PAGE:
Award-winning filmmaker Eytan Fox (The Bubble, Walk on Water) returns with a delightful musical comedy that follows a group of Israelis who make a ritual out of the annual televised Eurovision-style song contest (similar to American Idol). While improvising a song to cheer up a friend, they are unwittingly chosen to represent Israel at the upcoming contest. These newcomers are suddenly forced to navigate the unscrupulous world of showbiz. The splendid cast—featuring Dana Ivgy (Jaffa) and Anat Waxman (Noodle)—is a joy to watch.

Wednesday, May 7 at 8:30 PM at Famous Players Canada Square Cinemas and Sunday, May 11 at 3:00 PM at Bloor Hot Docs Cinema

JPEG It Happened in Saint-Tropez by Danièle Thompson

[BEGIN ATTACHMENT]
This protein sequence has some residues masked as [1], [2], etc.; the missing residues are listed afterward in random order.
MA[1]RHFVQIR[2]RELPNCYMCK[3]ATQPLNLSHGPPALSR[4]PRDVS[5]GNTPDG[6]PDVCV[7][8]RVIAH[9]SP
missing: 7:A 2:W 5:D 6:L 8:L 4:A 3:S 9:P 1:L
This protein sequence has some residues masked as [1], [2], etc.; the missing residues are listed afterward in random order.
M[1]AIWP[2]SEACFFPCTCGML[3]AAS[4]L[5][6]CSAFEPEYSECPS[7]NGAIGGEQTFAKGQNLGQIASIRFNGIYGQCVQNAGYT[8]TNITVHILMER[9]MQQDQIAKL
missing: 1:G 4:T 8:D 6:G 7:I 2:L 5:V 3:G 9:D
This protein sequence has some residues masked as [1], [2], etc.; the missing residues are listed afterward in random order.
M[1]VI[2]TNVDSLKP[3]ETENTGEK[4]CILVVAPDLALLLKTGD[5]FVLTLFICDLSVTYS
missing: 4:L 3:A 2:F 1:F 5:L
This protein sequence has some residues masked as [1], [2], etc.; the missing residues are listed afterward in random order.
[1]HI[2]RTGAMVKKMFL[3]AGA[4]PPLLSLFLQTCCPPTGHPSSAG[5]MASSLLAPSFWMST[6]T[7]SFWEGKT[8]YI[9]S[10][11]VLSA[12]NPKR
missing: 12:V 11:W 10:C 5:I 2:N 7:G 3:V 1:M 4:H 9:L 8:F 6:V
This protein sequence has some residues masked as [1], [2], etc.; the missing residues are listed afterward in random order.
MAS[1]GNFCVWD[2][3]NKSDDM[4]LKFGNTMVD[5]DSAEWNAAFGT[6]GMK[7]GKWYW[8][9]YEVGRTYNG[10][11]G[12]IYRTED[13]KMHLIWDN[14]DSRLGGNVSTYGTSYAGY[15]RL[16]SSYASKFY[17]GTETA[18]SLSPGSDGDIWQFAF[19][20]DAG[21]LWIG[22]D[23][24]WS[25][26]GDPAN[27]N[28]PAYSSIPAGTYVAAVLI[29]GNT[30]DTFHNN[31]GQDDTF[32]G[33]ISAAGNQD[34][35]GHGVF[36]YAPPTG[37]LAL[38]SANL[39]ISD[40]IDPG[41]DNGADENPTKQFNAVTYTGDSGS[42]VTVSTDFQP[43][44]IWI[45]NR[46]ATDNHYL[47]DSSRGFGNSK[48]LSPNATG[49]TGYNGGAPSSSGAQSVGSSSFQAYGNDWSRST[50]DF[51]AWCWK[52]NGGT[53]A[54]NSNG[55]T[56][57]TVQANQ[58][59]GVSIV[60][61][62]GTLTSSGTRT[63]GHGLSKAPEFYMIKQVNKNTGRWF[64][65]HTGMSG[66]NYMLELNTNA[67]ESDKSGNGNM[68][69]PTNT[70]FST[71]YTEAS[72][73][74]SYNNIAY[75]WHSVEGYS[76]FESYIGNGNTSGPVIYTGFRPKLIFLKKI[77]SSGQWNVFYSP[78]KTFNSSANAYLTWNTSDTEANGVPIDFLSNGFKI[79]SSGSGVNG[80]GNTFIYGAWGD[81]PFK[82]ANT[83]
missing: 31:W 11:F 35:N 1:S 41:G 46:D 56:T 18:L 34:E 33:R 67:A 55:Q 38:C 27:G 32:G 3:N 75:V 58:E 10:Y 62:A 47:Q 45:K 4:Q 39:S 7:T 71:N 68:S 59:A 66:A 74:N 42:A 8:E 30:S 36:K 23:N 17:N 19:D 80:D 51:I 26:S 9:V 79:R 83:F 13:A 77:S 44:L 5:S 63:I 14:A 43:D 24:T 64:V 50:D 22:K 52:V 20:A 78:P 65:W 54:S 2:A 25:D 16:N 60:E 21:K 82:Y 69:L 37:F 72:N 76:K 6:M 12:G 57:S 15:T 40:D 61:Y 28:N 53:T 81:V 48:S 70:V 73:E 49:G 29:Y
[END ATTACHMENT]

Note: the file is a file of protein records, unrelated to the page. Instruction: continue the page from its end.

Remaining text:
Toronto Premiere – Comedy – 100 minutes

Monica Belucci leads a dynamite ensemble cast in France’s answer to Four Weddings and a Funeral—but this time we’re in for a veritable chocolate box of familial complications. Roni and his brother Zef couldn’t be more different. Things only get worse when the funeral of Zef’s wife coincides with the wedding of Roni’s daughter. What follows is an unavoidable array of betrayals, infidelities, confrontations, and misunderstandings that take us from London to Paris, and New York to Saint Tropez.

Thursday, May 6 at 6:30 PM at Bloor Hot Docs Cinema and Thursday, May 8 at 5:15 PM at Famous Players Canada Square Cinemas

GIF Where We Grew Up by Idit Cebula

Toronto Premiere – Comedy – 100 minutes

Richard Berry (Father’s Footsteps) and Emmanuelle Devos (The Other Son, TJFF 2013) star in this lovely family comedy from France. Three estranged siblings—Emma, Charles and Rosemonde—reunite at their mother’s funeral. Their return to their childhood home in Paris stirs reminiscences, but also buried rivalries and insecurities. For Emma however, this return home may also lead to romance. Filmmaker Idit Cebula offers an enjoyable mix of broad humour and touching drama.

Sunday, May 4 at 3:30 PM at Famous Players Canada Square Cinemas